Nanotech’s microscopic world could have a global impact on vaccines
May 10, 2019 / by Nanci Hellmich
“It’s a safe and elegant way to design vaccines.”
— Remi Veneziano, assistant professor in the Department of Bioengineering
When Rémi Veneziano was growing up in France, he dreamed of becoming a scientist, wearing a lab coat, and doing experiments.
“I knew I wanted to do something related to science. I wanted to change the world. I was a dreamer.”
An assistant professor in the Department of Bioengineering, he is living his dream.
Veneziano is using DNA nanotechnology to lay the foundation for developing vaccines that could block infection from deadly viruses. One benefit could be defending populations from viruses used in potential bioterror attacks.
“It’s a safe and elegant way to design vaccines,” he says. “These would be new, efficient, and safer vaccine platforms that could apply to numerous infectious diseases that currently don’t have an efficient vaccine strategy.”
Nanotechnology involves manipulating matter on an atomic, molecular, and supramolecular scale.
Many biological mechanisms involving bacteria, viruses, and cells happen at the nanoscopic scale, which is very small and requires specialized techniques to investigate, says Veneziano, who conducts research at the Laboratory for Bio-Inspired Nanoarchitectures on the Science and Technology Campus in Prince William County. His lab is part of the Institute for Biohealth Innovation.
Before coming to Mason in the fall, he did research as a post-doc at the Massachusetts Institute of Technology, designing DNA-nanoparticles for HIV antigens presentation to immune cells to understand the relationship between the nanoscale organization of antigens and the immune response.
Veneziano is continuing that line of work here. “DNA is a fantastic polymer that is useful in building nanoparticles,” he says. “When working on the nanoscale, DNA can be made in the same shape of the virus, and modified with viral proteins to mimic viruses.”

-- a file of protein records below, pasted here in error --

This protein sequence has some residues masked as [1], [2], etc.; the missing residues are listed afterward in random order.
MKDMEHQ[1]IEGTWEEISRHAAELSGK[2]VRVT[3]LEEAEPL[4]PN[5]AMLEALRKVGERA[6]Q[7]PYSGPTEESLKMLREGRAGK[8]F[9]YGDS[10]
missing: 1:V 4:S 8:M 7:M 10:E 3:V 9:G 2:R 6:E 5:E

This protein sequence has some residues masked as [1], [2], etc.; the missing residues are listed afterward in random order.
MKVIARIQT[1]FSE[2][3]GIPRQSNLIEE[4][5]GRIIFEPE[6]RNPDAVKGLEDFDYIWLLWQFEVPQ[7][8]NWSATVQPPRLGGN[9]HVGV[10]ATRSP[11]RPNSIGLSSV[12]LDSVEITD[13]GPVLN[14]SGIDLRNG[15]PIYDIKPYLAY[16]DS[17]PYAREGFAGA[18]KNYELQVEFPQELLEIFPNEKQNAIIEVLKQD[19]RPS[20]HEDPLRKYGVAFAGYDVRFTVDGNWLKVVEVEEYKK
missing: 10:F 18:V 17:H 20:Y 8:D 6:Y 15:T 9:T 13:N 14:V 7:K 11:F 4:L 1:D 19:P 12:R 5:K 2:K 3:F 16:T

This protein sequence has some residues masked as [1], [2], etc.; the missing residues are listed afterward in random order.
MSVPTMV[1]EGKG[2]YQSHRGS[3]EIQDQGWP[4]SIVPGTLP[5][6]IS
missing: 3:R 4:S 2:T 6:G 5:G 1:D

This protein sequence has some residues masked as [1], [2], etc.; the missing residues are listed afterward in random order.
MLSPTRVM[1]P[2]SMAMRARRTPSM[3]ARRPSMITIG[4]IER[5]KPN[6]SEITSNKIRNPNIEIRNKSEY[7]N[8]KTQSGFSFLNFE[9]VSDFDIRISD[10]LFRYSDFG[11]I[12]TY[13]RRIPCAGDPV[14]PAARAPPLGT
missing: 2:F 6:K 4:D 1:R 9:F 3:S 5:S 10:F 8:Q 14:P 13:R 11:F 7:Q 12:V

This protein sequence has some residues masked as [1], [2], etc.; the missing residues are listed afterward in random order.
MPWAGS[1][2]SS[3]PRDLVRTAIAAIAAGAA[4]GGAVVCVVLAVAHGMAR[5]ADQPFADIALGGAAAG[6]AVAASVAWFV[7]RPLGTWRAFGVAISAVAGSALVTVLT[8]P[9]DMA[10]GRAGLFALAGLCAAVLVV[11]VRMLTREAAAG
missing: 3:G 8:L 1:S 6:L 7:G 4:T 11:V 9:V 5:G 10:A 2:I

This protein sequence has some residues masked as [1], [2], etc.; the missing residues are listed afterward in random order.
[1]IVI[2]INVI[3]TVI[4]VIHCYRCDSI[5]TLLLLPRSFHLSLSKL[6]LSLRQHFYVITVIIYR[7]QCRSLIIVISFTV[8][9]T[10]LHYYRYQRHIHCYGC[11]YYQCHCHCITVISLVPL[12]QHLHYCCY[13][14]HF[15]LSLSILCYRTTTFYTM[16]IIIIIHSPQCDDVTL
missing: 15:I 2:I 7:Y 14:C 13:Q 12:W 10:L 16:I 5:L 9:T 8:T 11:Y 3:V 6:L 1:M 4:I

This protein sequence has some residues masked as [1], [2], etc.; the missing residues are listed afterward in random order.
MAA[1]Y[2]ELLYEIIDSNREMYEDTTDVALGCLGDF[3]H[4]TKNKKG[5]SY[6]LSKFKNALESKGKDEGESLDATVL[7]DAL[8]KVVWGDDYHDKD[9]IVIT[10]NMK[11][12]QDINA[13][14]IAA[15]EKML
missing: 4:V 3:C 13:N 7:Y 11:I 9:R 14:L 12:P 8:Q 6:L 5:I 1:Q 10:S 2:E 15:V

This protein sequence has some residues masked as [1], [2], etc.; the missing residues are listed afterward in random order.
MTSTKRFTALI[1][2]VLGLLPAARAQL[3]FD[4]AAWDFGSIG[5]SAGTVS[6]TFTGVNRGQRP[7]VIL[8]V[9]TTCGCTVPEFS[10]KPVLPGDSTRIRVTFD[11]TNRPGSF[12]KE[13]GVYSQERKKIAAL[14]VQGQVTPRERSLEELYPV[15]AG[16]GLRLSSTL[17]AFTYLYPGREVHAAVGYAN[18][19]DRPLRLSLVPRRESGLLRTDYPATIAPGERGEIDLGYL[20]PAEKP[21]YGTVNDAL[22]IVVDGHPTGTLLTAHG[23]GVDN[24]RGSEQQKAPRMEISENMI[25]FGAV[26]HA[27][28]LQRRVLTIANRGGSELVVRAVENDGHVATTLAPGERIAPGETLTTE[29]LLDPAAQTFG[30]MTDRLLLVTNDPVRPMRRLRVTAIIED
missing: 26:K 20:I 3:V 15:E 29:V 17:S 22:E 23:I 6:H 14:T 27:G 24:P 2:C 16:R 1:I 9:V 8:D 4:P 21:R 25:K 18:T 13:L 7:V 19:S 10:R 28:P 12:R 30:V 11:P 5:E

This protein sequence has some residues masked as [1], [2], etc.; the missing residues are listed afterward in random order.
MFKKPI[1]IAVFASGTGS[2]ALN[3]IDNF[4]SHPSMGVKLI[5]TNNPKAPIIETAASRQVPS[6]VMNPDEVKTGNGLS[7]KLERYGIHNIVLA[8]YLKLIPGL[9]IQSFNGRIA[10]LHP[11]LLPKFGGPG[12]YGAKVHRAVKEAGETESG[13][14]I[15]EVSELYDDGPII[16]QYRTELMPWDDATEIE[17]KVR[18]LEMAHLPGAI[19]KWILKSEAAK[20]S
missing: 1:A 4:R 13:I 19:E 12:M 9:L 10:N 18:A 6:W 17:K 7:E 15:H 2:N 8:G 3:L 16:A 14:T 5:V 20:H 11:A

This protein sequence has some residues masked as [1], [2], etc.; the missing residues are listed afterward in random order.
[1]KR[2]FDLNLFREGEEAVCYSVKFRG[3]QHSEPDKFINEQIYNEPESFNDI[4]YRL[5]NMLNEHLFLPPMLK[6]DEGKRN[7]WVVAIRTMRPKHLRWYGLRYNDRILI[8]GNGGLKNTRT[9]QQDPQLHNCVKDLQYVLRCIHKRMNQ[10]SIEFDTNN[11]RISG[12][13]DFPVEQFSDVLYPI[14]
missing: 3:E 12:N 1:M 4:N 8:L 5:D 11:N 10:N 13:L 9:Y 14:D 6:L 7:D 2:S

The goal is to make the immune cells believe the nanoparticle is a virus and trigger an immune response. This research could lead to the faster, safer, and more cost-effective creation of vaccines, he says.
Michael Buschmann, chairman of the Department of Bioengineering, says, “Professor Veneziano’s DNA nanostructures are an amazing, versatile platform that can elucidate fundamental processes as well as be applied to a myriad of therapeutic applications in human health. We are truly fortunate to have him join our faculty.”
Veneziano says his colleagues at Mason “are very supportive and do everything they can to help. I felt I was part of their family right from the interview. I knew that I would be well integrated.”
Being a professor Mason is his dream job. “I love teaching. It’s so fulfilling. When you teach, you can see students understanding the concepts—you can see that in their eyes. I feel so good at the end of the day. I am tired because I give a lot of energy, but I love it,” he says.
And there’s the joy of doing research. “Every day I go to the lab, I’m happy and smiling. I love what I’m doing. When you are passionate about something, you enjoy what you’re doing.”
“Professor Veneziano’s DNA nanostructures are an amazing, versatile platform that can elucidate fundamental processes as well as be applied to a myriad of therapeutic applications in human health. We are truly fortunate to have him join our faculty.”
— Michael Buschmann, chairman of the Department of Bioengineering